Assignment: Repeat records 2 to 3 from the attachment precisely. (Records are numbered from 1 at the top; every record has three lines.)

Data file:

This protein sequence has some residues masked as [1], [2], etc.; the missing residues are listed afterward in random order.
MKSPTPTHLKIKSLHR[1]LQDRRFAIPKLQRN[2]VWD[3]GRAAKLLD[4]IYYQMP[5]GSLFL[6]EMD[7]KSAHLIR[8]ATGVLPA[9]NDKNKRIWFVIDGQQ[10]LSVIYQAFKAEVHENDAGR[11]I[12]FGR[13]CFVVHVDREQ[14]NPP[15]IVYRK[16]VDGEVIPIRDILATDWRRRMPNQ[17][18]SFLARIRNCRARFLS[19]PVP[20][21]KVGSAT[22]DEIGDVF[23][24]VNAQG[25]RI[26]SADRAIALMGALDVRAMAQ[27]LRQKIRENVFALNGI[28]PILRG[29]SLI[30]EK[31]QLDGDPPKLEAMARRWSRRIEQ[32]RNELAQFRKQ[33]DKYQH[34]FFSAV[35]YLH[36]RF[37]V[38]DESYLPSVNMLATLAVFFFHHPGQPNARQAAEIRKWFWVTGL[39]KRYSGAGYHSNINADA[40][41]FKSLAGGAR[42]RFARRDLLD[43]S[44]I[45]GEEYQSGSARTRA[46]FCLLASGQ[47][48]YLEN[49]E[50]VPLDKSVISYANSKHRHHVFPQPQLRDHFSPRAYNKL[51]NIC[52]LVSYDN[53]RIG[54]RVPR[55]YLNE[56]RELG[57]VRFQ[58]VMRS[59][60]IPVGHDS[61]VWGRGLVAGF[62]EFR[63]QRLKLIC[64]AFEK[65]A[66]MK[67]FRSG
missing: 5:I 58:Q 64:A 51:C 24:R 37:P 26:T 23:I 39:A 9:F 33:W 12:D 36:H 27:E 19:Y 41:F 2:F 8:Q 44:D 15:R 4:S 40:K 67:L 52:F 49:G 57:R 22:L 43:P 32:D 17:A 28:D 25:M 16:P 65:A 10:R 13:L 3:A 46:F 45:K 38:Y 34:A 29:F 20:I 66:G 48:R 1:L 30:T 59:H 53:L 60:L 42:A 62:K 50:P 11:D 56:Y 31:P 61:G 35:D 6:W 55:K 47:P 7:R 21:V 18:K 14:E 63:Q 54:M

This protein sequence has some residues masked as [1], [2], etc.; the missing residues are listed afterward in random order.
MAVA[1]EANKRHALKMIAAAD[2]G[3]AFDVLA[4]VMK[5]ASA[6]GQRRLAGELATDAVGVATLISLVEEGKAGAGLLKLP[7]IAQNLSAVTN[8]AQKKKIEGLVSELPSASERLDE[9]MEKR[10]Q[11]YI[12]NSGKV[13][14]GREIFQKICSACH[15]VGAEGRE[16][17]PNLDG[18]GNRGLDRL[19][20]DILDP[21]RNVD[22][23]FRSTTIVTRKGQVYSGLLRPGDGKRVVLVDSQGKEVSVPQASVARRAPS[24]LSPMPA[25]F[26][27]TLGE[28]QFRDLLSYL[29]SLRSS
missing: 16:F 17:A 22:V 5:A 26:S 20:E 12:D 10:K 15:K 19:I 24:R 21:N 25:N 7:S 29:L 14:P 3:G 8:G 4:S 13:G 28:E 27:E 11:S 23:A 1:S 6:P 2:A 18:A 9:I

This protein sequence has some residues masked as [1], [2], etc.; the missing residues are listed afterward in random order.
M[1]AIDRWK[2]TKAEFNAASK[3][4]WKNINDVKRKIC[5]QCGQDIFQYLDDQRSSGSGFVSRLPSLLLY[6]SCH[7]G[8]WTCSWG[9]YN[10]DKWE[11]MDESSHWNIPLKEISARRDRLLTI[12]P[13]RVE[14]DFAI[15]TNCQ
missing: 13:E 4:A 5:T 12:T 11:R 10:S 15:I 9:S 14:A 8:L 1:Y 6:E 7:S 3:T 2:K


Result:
This protein sequence has some residues masked as [1], [2], etc.; the missing residues are listed afterward in random order.
MAVA[1]EANKRHALKMIAAAD[2]G[3]AFDVLA[4]VMK[5]ASA[6]GQRRLAGELATDAVGVATLISLVEEGKAGAGLLKLP[7]IAQNLSAVTN[8]AQKKKIEGLVSELPSASERLDE[9]MEKR[10]Q[11]YI[12]NSGKV[13][14]GREIFQKICSACH[15]VGAEGRE[16][17]PNLDG[18]GNRGLDRL[19][20]DILDP[21]RNVD[22][23]FRSTTIVTRKGQVYSGLLRPGDGKRVVLVDSQGKEVSVPQASVARRAPS[24]LSPMPA[25]F[26][27]TLGE[28]QFRDLLSYL[29]SLRSS
missing: 16:F 17:A 22:V 5:A 26:S 20:E 12:D 10:K 15:K 19:I 24:R 21:N 25:N 7:S 29:L 14:P 3:G 8:G 4:S 13:G 28:E 27:E 11:S 23:A 1:S 6:P 2:A 18:A 9:I

This protein sequence has some residues masked as [1], [2], etc.; the missing residues are listed afterward in random order.
M[1]AIDRWK[2]TKAEFNAASK[3][4]WKNINDVKRKIC[5]QCGQDIFQYLDDQRSSGSGFVSRLPSLLLY[6]SCH[7]G[8]WTCSWG[9]YN[10]DKWE[11]MDESSHWNIPLKEISARRDRLLTI[12]P[13]RVE[14]DFAI[15]TNCQ
missing: 13:E 4:A 5:T 12:T 11:R 10:S 15:I 9:S 14:A 8:L 1:Y 6:E 7:S 3:T 2:K